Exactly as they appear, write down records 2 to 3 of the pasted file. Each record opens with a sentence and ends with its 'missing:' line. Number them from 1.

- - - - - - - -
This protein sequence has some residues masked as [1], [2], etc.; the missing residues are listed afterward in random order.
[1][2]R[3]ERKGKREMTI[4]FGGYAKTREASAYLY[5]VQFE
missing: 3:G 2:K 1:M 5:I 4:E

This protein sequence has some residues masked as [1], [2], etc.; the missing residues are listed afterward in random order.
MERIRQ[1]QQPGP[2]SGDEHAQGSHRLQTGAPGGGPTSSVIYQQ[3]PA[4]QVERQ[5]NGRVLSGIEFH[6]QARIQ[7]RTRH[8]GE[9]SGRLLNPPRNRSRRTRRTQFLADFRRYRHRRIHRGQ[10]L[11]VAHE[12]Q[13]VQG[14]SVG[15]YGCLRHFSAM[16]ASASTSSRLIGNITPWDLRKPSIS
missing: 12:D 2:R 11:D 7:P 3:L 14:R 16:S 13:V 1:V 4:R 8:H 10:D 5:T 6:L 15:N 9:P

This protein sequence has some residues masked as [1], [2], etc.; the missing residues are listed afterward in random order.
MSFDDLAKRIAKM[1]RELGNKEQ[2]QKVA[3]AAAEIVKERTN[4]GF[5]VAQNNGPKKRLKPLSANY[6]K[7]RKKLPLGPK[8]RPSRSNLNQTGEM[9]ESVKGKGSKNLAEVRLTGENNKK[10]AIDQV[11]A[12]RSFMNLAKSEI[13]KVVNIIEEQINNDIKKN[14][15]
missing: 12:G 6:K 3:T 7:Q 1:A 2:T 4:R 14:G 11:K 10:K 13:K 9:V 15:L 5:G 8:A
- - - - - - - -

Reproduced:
This protein sequence has some residues masked as [1], [2], etc.; the missing residues are listed afterward in random order.
MERIRQ[1]QQPGP[2]SGDEHAQGSHRLQTGAPGGGPTSSVIYQQ[3]PA[4]QVERQ[5]NGRVLSGIEFH[6]QARIQ[7]RTRH[8]GE[9]SGRLLNPPRNRSRRTRRTQFLADFRRYRHRRIHRGQ[10]L[11]VAHE[12]Q[13]VQG[14]SVG[15]YGCLRHFSAM[16]ASASTSSRLIGNITPWDLRKPSIS
missing: 12:D 2:R 11:D 7:P 3:L 14:R 16:S 13:V 1:V 4:R 8:H 10:D 5:T 6:L 15:N 9:P

This protein sequence has some residues masked as [1], [2], etc.; the missing residues are listed afterward in random order.
MSFDDLAKRIAKM[1]RELGNKEQ[2]QKVA[3]AAAEIVKERTN[4]GF[5]VAQNNGPKKRLKPLSANY[6]K[7]RKKLPLGPK[8]RPSRSNLNQTGEM[9]ESVKGKGSKNLAEVRLTGENNKK[10]AIDQV[11]A[12]RSFMNLAKSEI[13]KVVNIIEEQINNDIKKN[14][15]
missing: 12:G 6:K 3:T 7:Q 1:A 2:T 4:R 14:G 11:K 10:K 13:K 9:V 15:L 5:G 8:A